Grajeda v. Kirkland

Filing 19

**DISCHARGED PER ORDER 24 ** ORDER Requiring Respondents to Produce Records Under Seal for in Camera Review signed by Magistrate Judge John M. Dixon, Jr on 4/7/2009. (Figueroa, O)

Download PDF
1 2 3 4 5 6 7 8 EASTERN DISTRICT OF CALIFORNIA 9 10 11 12 13 14 15 16 17 18 19 20 21 22 23 24 25 26 27 28 U . S . D i s t r ic t C o u r t E. D . C a lifo r n ia UNITED STATES DISTRICT COURT THOMAS GRAJEDA, ) ) Petitioner, ) ) v. ) ) RICHARD KIRKLAND, ) ) Respondent. ) ____________________________________) 1:06-cv-01709-JMD-HC ORDER REQUIRING RESPONDENTS TO PRODUCE RECORDS UNDER SEAL FOR IN CAMERA REVIEW Petitioner Thomas Grajeda ("Petitioner") is proceeding with a petition for writ of habeas corpus pursuant to 28 U.S.C. 2254. Factual Background On December 2, 2002, an information filed against Petitioner alleged that "on or about March 30, 2001, said defendant, Thomas Grajeda, did ...willfully, unlawfully, and with the intent that the crime be committed solicit...Jamie Rosas Munoz...to commit and join in the commission of the murder of Steven Ray Gonzalez." (Pet. at 2; Lod. Doc. 3, Vol 8 at 706). A separate information alleged: Count I, on or about the time interval beginning on August 15, 2001, and ending November 30, 2001, inclusive, said defendant, Thomas Grajeda, did...willfully, unlawfully, and with the intent that the crime be committed solicit another...Danny Figueroa to commit and join in the commission of the murder of Alfredo Martinez Jr., aka Yogi, a human being. Count II, on or about the time interval beginning on August 15, 2001 and ending on August 30, 2001, inclusive, said Defendant, Thomas Grajeda, did...willfully, unlawfully, and with the intent that the crime be committed solicit another...Danny Figueroa, to commit and join in the commission of the murder of Ray Martinez, aka Veneno, a human being. 1 1 2 3 4 5 6 7 8 9 10 11 12 13 14 15 16 17 18 19 20 21 22 23 24 25 26 27 28 U . S . D i s t r ic t C o u r t E. D . C a lifo r n ia (Id.) Petitioner, the solicitees, and the prospective victims were all inmates at Corcoran State Prison in California at all times relevant to the information filed by the State. A jury convicted Petitioner of three counts of solicitation of murder in violation of California Penal Code section 653f(b).1 At trial, the prosecution's primary evidence against Petitioner consisted of: 1) several small notes, referred to as "kites," purportedly authored by Petitioner; 2) testimony of correctional officers Roper and Montgomery concerning gang practices inside the prison as well as the results of their personal investigation of Petitioner; 3) the expert testimony of a forensic handwriting analyst who testified that Petitioner was the author of the kites entered into evidence; and 4) the testimony of inmate Daniel Figueroa, who stated that Petitioner ordered him to kill two inmates through a series of kites as well as orally in person. Before trial, Petitioner's trial counsel filed a discovery motion requesting that the trial court conduct an in camera review of Roper and Montgomery's personnel files in order to ascertain whether either officer had ever been subject to complaints of, among other things, forging false kites in order to frame inmates. Under California Evidence Code section 1043 and 1045, a defendant is not entitled to a correctional officer's personnel files unless the defendant first makes a threshold showing that the information sought is material to his defense. The trial court denied Petitioner's discovery motion, holding that Petitioner's counsel's declaration in support of the discovery motion was insufficient. As summarized by the California Court of Appeal, On December 21, 2002, defendant filed a motion in connection with Kings County Superior Court case No. 02CM7329 2 for pretrial discovery of the personnel records of two correctional officers, John Montgomery and Russell Roper. These officers eventually testified for the People at defendant's trial. Defense counsel filed points and authorities and a declaration in support of this motion. However, the declaration is incorrectly captioned as being in support of a motion for separate trials and it incorrectly states that counsel is representing a person named Jose DeJesus Placentia. In this declaration, defense counsel averred that "arrestees" and others may complain to "said agency concerning its law enforcement officers" about "acts of unnecessary or excessive force, acts demonstrating racial or ethnic prejudice, acts of illegal arrest and improper search and seizure, and acts of dishonesty." The personnel records may contain records of disciplinary proceedings convened as a result of these complaints. Defense counsel averred that the personnel records are relevant because "the defense expects to show that the officers involved are subject to staff misconduct and illegal 1 Section 653f(b) provides: "Every person who, with the intent that the crime be committed, solicits another to commit or join in the commission of murder shall be punished by imprisonment in the state prison for three, six, or nine years." CAL. PEN. C O D E 653f(b) (Deering's 2008) 2 1 2 3 4 5 6 7 8 9 10 11 12 13 14 15 16 17 18 19 20 21 22 23 24 25 26 27 28 U . S . D i s t r ic t C o u r t E. D . C a lifo r n ia activities including creating 'false kites' - small notes prisoners pass from cell to cell and enact punitive measure supposedly justified by the kites. Officers of IGI [Institutional Gang Investigations] use coercion and threats to force confession and other testimony from alleged gang members and are retaliate [sic] against inmates for filing 602 appeals." The officers opposed the discovery motion. In written opposition, their counsel argued, "discovery is not sought to support [a] defense, but rather [is] an attempt to find a defense. Defendant has also failed to state a valid theory of admissibility." Argument was held on December 13, 2002. Defense counsel stated that he was seeking information about other complaints involving false kites, as well as coercion and threats of force. Counsel for the officers responded that defense counsel's declaration failed to meet the threshold requirement of showing good cause. The trial court denied the motion without prejudice, finding defense counsel's declaration "insufficient to support the motion." (Pet., Ex. A at 4-6). Discussion Petitioner asserts, among other contentions, that he was denied effective assistance of counsel in violation of his Sixth Amendment rights due to his trial counsel's failure to renew the motion for pretrial discovery concerning the personnel files of Roper and Montgomery. (Pet. at 24).2 For Petitioner to prevail on his ineffective assistance of counsel claim, he must show: (1) that counsel's performance was deficient, and (2) that he was prejudiced by the deficient performance. Strickland v. Washington, 466 U.S. 668, 687 (1984). Establishing counsel's deficient performance does not warrant setting aside the judgment if the error had no effect on the judgment. Seidel v. Merkle, 146 F.3d 750, 757 (9th Cir. 1998). A petitioner must show prejudice such that there is a reasonable probability that, but for counsel's unprofessional errors, the result would have been different. Strickland, 466 U.S. at 694. Petitioner raised his ineffective assistance of counsel claim for the first time in his state habeas petition, which the California Supreme Court summarily denied. /// /// Petitioner also contends he was denied effective assistance of appellate counsel due to his appellate counsel's failure to raise a claim of constitutional error concerning the trial court's denial of the discovery motion. 2 3 1 2 3 4 5 6 7 8 9 10 11 12 13 14 15 16 17 18 19 20 21 22 23 24 25 26 27 28 U . S . D i s t r ic t C o u r t E. D . C a lifo r n ia While a state court's summary denial is considered to be on the merits, see Hunter v. Aispuro, 982 F.2d 344, 347-48 (9th Cir. 1992), because there is no "reasoned" state court decision with respect to Petitioner's ineffective assistance of counsel claim, the Court must conduct an "independent review of the record." See Delgado v. Lewis, 223 F.3d 976, 981-82 (9th Cir. 2000). Currently, the record does not contain sufficient information for the Court to adjudicate Petitioner's ineffective assistance of counsel claim. Without reviewing the personnel files of Roper and Montgomery, the Court cannot determine whether or not Petitioner was prejudiced by his counsel's alleged deficient performance. If in fact Roper and/or Montgomery's personnel files reveal that either officer had, at the time of Petitioner's trial, forged kites in order to frame inmates in the past, such evidence may be sufficient to establish that Petitioner was prejudiced by his counsel's alleged deficient performance. If, on the other hand, Roper and Montgomery's files do not show that either officer had ever forged kites in the past, the failure of Petitioner's trial counsel to renew the discovery motion did not prejudice Petitioner, and Petitioner cannot prevail on an ineffective assistance of counsel claim. Accordingly, Respondent is HEREBY ORDERED to produce the personnel files of Officer's Roper and Montgomery, under seal, so that the Court may conduct an in camera review. IT IS SO ORDERED. Dated: hkh80h April 7, 2009 /s/ John M. Dixon UNITED STATES MAGISTRATE JUDGE 4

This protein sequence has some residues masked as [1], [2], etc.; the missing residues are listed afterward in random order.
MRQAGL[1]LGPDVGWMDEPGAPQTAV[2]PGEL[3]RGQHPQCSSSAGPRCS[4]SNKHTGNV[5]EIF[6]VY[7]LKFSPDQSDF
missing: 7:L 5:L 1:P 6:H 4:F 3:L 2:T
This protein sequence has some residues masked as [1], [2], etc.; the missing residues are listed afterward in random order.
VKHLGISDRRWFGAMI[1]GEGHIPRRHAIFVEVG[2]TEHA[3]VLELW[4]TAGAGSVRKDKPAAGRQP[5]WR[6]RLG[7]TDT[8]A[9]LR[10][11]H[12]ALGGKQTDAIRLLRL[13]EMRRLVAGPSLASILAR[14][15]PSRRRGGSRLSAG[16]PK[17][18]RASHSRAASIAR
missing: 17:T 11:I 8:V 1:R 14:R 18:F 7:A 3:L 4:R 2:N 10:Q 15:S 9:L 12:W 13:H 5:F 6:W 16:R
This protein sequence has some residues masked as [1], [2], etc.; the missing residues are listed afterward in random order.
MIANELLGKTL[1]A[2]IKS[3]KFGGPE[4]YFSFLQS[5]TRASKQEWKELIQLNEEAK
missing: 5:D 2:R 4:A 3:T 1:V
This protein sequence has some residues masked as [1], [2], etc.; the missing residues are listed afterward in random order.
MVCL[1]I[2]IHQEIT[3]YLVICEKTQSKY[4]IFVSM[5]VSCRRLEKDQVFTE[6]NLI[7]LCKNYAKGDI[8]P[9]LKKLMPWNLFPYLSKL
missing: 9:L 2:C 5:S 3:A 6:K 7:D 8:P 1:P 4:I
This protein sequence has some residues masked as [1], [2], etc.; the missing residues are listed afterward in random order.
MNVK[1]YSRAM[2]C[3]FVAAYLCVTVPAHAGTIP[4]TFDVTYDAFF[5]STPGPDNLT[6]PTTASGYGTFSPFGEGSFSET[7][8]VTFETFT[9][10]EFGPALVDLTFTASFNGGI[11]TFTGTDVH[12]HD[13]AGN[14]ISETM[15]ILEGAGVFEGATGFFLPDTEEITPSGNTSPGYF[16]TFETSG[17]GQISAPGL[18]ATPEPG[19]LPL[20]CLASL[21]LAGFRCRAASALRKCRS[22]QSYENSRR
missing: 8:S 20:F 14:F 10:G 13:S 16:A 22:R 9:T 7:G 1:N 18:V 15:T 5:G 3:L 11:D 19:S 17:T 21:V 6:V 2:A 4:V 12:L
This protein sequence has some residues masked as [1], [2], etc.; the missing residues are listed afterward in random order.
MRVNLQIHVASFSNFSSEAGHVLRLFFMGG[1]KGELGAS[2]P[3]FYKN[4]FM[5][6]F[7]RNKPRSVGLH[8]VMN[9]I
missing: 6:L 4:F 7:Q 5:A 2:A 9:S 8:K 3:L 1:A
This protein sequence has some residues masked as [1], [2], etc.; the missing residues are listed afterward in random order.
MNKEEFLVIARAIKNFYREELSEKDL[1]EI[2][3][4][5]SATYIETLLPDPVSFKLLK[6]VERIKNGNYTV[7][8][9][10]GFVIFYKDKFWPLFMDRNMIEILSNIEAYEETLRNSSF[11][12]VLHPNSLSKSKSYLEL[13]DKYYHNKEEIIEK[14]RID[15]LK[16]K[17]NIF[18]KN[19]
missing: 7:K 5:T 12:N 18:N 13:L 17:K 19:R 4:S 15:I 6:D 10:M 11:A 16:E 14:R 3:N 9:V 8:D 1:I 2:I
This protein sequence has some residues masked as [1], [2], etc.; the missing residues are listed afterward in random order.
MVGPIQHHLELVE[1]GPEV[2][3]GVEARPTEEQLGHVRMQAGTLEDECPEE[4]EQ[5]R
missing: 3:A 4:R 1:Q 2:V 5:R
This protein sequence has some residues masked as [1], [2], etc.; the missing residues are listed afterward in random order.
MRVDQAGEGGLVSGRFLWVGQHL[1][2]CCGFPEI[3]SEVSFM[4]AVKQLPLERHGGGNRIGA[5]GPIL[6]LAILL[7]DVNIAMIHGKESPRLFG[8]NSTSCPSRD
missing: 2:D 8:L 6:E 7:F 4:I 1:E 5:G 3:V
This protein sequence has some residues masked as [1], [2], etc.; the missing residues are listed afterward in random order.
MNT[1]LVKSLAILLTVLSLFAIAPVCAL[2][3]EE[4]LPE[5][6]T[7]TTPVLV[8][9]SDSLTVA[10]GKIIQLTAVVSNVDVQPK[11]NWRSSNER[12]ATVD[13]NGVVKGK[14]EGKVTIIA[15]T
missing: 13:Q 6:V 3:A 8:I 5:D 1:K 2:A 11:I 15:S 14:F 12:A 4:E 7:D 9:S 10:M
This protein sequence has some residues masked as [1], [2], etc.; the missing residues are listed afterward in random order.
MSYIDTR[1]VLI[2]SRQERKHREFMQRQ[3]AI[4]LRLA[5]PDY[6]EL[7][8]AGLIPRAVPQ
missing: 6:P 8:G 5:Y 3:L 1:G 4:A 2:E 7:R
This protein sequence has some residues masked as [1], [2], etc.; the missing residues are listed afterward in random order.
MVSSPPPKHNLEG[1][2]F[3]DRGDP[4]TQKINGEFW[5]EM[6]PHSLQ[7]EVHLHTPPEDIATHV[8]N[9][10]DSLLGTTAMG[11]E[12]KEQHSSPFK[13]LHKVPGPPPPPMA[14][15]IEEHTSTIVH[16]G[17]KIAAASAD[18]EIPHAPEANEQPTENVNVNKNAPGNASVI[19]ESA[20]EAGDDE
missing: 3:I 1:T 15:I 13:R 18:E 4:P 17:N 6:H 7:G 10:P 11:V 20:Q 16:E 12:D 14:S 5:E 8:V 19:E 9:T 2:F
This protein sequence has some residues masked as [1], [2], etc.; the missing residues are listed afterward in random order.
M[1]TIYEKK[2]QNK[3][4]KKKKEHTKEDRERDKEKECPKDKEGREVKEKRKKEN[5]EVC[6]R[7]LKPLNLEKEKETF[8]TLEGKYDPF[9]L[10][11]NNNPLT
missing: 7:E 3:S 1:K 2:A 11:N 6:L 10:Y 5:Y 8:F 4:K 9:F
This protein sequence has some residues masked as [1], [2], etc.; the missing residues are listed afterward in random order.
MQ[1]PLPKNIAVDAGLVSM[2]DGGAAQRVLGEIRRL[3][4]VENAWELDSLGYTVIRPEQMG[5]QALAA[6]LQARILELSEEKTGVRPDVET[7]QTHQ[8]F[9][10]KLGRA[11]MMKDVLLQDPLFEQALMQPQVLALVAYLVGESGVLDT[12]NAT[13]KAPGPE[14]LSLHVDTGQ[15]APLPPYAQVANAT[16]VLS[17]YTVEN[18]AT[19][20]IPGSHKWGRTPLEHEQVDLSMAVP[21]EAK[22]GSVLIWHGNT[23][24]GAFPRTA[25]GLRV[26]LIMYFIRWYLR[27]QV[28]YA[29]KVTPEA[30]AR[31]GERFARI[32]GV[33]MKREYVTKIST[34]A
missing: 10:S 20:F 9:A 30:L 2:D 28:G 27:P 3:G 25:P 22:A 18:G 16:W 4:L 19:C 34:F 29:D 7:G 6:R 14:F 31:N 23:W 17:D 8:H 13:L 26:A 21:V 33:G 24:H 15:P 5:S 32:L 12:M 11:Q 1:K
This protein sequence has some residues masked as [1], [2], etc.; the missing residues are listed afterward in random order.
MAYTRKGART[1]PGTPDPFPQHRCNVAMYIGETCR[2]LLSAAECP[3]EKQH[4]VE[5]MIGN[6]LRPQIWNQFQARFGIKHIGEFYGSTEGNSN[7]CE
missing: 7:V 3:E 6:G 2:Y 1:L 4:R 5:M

Disclaimer: Justia Dockets & Filings provides public litigation records from the federal appellate and district courts. These filings and docket sheets should not be considered findings of fact or liability, nor do they necessarily reflect the view of Justia.


Why Is My Information Online?